When Honda Motor Europe started to develop a marketing strategy for the HR-V sport-utility launched last year, it brought together a committee of experts from the UK, Germany, France and Italy, and held clinics in major European cities.
Honda wanted its HR-V advertising efforts to be closely targeted. Essentially, it was decided that the HR-V would take Honda into a younger market, winning customers that had not previously considered the brand.
The resulting 'Joy Machine' campaign was aimed at 25-35 year olds, regardless of country. This age group, according to Honda's market research, had more similarities than differences across Europe. No matter what the nationality, members of this age group had similar tastes, lifestyles and career concerns. They listened to the same music, enjoyed the same films and pursued the same recreational activities.
But a year later, Honda admits that its vision was too narrow and its targeting too restricted. The real-world buyer profile for the HR-V has surprised the marketing experts.
'The 'Joy Machine' campaign was pitched at relatively young people, but the HR-V is actually being bought by people of all ages,' said Phil Adams, account executive at the Leith Agency, which devised and produced the pan-European campaign in cooperation with Honda Motor Europe.
'The target audience which is defined for advertising purposes is not always the same as the actual end purchaser,' said Adams. 'What I mean by this is that you pitch the advertising at a certain type of person in the knowledge that the actual appeal will be much broader.'
Chris Brown, advertising executive at Honda Motor Europe, said: 'The discussion within advertising should be about attitudes, not ages. I have recently been reminded that (former British Prime Minister) John Major and Mick Jagger of the Rolling Stones are the same age.'
But if the conclusion is that targeting also implies exclusion, HR-V sales patterns support Adams' contention that it may not matter a great deal.
Customer profiles in the UK suggest that if the HR-V's youth-oriented and new-to-Honda campaign only partly hit the target, it scored significantly off-target as well.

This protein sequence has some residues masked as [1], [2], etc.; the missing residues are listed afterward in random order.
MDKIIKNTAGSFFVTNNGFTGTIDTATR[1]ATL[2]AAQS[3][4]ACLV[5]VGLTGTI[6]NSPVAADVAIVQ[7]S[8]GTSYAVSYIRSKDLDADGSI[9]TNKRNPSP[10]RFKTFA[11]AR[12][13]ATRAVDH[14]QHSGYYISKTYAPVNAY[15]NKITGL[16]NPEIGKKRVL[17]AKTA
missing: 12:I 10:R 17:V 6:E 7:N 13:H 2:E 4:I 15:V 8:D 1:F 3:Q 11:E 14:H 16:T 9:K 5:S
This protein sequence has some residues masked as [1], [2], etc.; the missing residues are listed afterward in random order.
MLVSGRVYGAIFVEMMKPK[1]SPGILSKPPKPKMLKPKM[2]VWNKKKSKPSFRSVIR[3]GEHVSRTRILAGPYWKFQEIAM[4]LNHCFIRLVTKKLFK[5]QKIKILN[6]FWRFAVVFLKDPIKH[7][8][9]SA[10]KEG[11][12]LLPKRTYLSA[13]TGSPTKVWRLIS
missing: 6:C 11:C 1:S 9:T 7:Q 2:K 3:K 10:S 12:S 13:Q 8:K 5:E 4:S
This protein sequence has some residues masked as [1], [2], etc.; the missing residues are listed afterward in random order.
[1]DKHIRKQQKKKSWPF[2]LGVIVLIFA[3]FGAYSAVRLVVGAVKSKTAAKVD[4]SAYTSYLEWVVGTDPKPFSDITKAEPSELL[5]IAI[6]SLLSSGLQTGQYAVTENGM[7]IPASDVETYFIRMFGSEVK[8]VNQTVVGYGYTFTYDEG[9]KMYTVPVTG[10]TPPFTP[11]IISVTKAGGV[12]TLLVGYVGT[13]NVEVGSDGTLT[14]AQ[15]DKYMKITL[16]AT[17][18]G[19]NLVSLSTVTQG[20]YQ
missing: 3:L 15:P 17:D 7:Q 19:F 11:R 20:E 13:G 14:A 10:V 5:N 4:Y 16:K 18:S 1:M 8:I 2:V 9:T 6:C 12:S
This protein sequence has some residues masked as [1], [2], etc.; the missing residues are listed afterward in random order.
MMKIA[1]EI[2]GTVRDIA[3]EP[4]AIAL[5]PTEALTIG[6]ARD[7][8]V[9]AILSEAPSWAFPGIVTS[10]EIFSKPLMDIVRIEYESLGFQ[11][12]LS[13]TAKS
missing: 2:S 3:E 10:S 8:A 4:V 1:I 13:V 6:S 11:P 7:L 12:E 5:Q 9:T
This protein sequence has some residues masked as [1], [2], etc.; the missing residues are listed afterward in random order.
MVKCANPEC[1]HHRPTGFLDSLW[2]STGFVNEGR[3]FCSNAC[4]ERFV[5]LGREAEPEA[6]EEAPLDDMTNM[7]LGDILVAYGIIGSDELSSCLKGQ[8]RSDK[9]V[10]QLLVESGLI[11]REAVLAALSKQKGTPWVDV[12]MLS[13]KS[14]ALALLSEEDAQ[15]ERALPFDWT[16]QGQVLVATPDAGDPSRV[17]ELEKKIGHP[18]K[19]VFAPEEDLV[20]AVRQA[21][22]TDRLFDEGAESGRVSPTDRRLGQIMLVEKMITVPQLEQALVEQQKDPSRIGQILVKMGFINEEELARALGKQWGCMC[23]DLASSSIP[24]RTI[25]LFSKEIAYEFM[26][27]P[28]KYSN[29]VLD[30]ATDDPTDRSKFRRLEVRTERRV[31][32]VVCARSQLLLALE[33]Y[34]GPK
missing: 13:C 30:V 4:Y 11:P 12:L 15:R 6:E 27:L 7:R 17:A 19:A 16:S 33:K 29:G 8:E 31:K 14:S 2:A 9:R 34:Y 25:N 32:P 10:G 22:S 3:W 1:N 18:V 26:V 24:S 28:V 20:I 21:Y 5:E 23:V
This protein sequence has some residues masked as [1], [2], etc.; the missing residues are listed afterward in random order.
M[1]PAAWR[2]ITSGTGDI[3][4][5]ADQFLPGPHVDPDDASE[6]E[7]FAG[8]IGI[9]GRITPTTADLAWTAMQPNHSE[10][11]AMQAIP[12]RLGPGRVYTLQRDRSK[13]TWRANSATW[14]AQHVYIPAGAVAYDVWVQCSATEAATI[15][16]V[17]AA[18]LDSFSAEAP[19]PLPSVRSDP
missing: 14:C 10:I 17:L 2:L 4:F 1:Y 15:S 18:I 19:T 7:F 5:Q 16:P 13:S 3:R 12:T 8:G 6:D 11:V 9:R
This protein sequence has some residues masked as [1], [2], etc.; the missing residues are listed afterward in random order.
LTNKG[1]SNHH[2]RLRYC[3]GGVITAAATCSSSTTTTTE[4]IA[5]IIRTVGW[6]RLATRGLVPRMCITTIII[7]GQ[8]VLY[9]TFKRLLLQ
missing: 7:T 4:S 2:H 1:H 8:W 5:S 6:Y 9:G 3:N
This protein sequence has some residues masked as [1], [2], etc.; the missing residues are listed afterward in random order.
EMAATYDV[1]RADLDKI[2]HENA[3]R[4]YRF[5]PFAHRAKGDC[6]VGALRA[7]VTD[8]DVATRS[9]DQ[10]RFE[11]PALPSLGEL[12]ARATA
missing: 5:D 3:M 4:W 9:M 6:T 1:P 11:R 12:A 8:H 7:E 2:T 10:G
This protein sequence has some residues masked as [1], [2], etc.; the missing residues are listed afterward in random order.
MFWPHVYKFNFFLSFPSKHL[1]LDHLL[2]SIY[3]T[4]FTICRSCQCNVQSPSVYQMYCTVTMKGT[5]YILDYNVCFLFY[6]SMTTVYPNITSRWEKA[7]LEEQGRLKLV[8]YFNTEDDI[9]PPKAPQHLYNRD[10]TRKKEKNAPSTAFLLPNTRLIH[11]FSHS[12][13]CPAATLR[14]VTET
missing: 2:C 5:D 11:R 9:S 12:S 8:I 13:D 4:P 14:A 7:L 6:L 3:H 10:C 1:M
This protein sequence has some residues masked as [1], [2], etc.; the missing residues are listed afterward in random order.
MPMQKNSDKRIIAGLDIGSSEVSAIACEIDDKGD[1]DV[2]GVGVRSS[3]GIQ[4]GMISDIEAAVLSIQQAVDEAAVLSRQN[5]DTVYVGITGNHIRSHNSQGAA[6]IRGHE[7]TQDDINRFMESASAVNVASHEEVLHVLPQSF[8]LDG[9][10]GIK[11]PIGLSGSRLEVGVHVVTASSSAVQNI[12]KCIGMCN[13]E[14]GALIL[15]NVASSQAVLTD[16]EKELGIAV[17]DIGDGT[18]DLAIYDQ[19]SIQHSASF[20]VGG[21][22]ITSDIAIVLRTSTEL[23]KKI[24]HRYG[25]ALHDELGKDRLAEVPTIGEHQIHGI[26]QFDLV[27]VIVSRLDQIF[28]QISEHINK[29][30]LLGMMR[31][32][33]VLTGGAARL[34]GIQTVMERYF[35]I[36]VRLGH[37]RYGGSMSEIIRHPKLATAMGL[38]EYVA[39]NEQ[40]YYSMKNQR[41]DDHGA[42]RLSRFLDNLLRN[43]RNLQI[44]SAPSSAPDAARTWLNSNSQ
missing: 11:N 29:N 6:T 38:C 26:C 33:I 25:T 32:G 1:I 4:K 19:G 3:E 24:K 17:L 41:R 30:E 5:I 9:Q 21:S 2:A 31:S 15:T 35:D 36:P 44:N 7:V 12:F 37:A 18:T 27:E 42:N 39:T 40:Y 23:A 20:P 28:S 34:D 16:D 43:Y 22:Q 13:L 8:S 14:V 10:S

HR-V customers have been, on average, seven years younger than Honda's other buyers. That's a gratifying result for Honda Motor Europe executives seeking a more youthful profile for the marque. But there has also been a significant and surprising proportion of mature HR-V purchasers.
While only 6 percent of all Honda customers in the UK are in the 17-34 age group, 20 percent of HR-V buyers are in this bracket.
While 13 percent of all Honda buyers are aged 35-44, the percentage of HR-V buyers is 24 percent.
But while 30 percent of all Honda buyers are over 65, so are 17 percent of HR-V buyers. No one expected one HR-V buyer in every six to be in the grandparent bracket!
In addition, women have emerged as a real buying force. Women account for 45 percent of all HR-V purchases against a 25 percent representation in total Honda sales.
And Honda's supposition that the HR-V would attract new customers to the brand has been only partly fulfilled, at least in UK, since 44 percent of HR-V buyers previously owned Honda Civics.
'That is an incredibly high figure,' said Honda (UK) public affairs manager Lawrence Pearce. 'Our conclusion is that there is a lot of brand loyalty among older Honda customers who owned Civics. But they have looked at the HR-V as an alternative to the traditional station wagon - at about the same price as a Civic.
'Of course, we don't know what these customers would have bought instead of the HR-V,' Pearce said, 'and we are happy that they stayed with Honda. But we think HR-V buyers must be a rather different breed.'